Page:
https://onlinecourses.science.psu.edu/statprogram/r
    https://www.youtube.com/watch?v=7cGwYMhPDUY
  5. DESeq2 R package (Love et al., 2014) (freely available)
  6. FunCat workflow (Ruepp et al., 2004) implemented on the Pedant home page (http://mips.helmholtz-muenchen.de/funcatDB/index_update.html) (freely available for publicly released species)
  7. Mercator online tool (http://www.plabipd.de/portal/web/guest/mercator-sequence-annotation) (freely available)
  8. Pageman tool (Usadel et al., 2006), part of the Mapman software suit: http://mapman.gabipd.org/web/guest/mapman (freely available)

Procedure

  1. Obtain samples of saprophytically grown U. bromivora
    1. To obtain samples of saprophytically grown U. bromivora, PD medium (see Recipes) was inoculated from a mating type 1 strain (UB1) glycerol stock kept at -80 °C. The glycerol stock was produced by mixing 1 ml UB1 overnight culture with 1 ml 50% glycerol. For the original isolation of U. bromivora spore lines please refer to (Bosch and Djamei, 2017).
    2. Cell are grown at 21 °C and 200 rpm to an OD600 nm = ~0.8 in three independent biological replicates. Fungal material is sampled by centrifugation in 50 ml vials at 1,200 x g for 5 min. The supernatant is carefully poured off and the pellet is shock frozen in liquid nitrogen. If other species are grown, it can be the case that the pellet is less stable and the supernatant should be pipetted off.
  2. Obtain samples of the fungus growing in planta
    1. To obtain samples of the fungus growing in planta, caryopses of Brachypodium hybridum Bd28 are gas sterilized by putting them into a closed exicator together with two 50 ml tubes each with 25 ml 5% sodium hypochlorite solution + 0.75 ml 37% HCl for 2 h.
    2. After gas sterilization, seeds are left in a 50 ml tube in a fume hood without cover for 1 h, so that any residual chlorine gas can evaporate.
    3. The seeds are then soaked in sterile filtered tap water for 1-2 h, and germinated for 2-3 weeks at 4 °C in the dark.
    4. The seedlings are subsequently infected with U. bromivora spore solution. The spore solution is obtained by grinding spore sori filled spikelets of infected plants in a small amount (e.g., 1 ml) of filtered tap water with a micro homogenizer in a disposable vial with a V-shaped bottom (e.g., 1.5 ml micro centrifuge tube). The seedlings are kept moistened (but not submerged) with spore solution at 4 °C for one week and are then planted in soil (see soil mix in the recipes section).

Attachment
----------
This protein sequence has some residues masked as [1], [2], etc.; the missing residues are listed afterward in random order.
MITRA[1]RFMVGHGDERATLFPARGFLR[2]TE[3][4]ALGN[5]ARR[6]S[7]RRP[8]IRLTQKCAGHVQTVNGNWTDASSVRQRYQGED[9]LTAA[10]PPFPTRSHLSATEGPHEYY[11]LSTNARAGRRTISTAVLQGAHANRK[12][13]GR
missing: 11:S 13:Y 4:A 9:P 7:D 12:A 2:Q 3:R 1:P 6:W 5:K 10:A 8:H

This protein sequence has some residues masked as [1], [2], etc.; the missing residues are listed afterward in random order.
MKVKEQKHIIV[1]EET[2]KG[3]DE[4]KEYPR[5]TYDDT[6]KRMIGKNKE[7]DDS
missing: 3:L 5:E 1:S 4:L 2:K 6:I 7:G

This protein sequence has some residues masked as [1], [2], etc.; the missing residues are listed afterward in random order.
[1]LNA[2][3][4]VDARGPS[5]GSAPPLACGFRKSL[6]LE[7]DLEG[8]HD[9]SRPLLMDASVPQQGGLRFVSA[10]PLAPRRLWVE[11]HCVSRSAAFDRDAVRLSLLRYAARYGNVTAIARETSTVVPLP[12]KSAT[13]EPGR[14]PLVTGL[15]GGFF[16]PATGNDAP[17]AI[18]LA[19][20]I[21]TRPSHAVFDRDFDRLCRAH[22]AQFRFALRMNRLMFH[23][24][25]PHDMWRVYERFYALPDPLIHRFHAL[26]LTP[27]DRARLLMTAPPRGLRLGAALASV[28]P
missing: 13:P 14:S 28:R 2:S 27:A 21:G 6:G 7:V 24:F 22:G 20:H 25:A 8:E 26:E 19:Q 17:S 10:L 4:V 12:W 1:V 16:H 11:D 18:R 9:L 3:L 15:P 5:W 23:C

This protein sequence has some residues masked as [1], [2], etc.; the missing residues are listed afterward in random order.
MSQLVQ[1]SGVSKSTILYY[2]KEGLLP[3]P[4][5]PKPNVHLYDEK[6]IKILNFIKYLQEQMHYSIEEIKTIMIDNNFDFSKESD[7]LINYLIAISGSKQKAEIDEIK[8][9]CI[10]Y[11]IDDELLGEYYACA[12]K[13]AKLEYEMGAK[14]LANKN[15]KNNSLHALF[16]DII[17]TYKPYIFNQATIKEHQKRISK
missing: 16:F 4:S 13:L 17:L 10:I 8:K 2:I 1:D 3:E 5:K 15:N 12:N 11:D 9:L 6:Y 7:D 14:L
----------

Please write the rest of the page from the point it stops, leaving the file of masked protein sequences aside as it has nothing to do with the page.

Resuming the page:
5. 12 days after planting, plant stems are harvested and shock frozen in liquid nitrogen.
  3. RNA extraction
    a. RNA is extracted using TRIzol (Chomczynski and Sacchi, 2006) according to the manufacturer’s protocol.
    b. Residual DNA is removed with the TURBO DNA-free Kit according to the manufacturer’s instructions.
  4. Determination of RNA quality and quantity
    1. RNA quality should be verified: To determine RNA concentration and purity, the RNA should be measured with a NanoDrop spectrophotometer. A 260:280 ratio close to 2 and a 260:230 ratio of approximately 2-2.2 is desirable. A minimal amount of 100-200 ng RNA is required for subsequent library preparation. To determine that the isolated RNA is not significantly degraded, a Bioanalyzer or Fragment Analyzer with appropriate kits can be used (see Equipment). Measurements are conducted according to the manufacturer’s instructions. The RNA integrity number (RIN) provided by the Bioanalyzer software is not applicable to the in planta samples, since they contain plant and fungal rRNAs (example: see Figure 1). However, the Bioanalyzer or Fragment Analyzer plots should be manually evaluated for the following criteria: All rRNA peaks should be narrow and near symmetrically shaped and the baseline between peaks should be flat and close to 0.
    2. Alternatively, an RNA gel (1% agarose gel in TBE) can be used to assess RNA integrity, even though this method is less precise than using the Bioanalyzer/Fragment Analyzer. For high quality RNA samples from saprophytic growth two clear bands (rRNAs) and for in planta samples four bands should be seen, with almost no additional smear.


      Figure 1. Bioanalyzer plot for a high quality RNA sample extracted from U. bromivora infected Brachypodium tissue

  5. Library construction
    1. Before library preparation ribosomal RNA is removed from the samples using Ribo-Zero rRNA Removal Kit following manufacturer instructions.
    2. The libraries are prepared using the NEB Next Ultra RNA Library Prep Kit. Size selection is performed using Ampure XP beads. The Bioanalyzer/Fragment Analyzer is used to test the size distribution of the libraries, followed by qPCR to determine the correct concentration needed for cluster generation.
  6. The libraries are sequenced in paired end mode (PE125), using an Illumina HiSeq2500 instrument.
    Notes:
    1. An important consideration, when deciding on the sequencing depth, is sufficient coverage of pathogen transcripts in libraries derived from infected host tissue (see Notes).
    2. We sequenced the in planta samples to an average depth of 130,000,000 raw reads and the axenic culture samples to an average depth of 23,000,000 raw reads.
  7. The quality of the resulting reads is assessed using FastQC: Properties examined are the per-base quality to exclude sequencing problems like quality drop-off towards the end or failed cycles, kmer-distribution and overrepresented sequences to identify adapter dimers and short inserts and duplication rate to exclude overamplification or other library problems. Except for low amounts of reads showing Illumina adapter sequences on the 3’ end we did not experience any obvious problems. The adapter sequences are removed from the reads using cutadapt v1.4.2.

Data analysis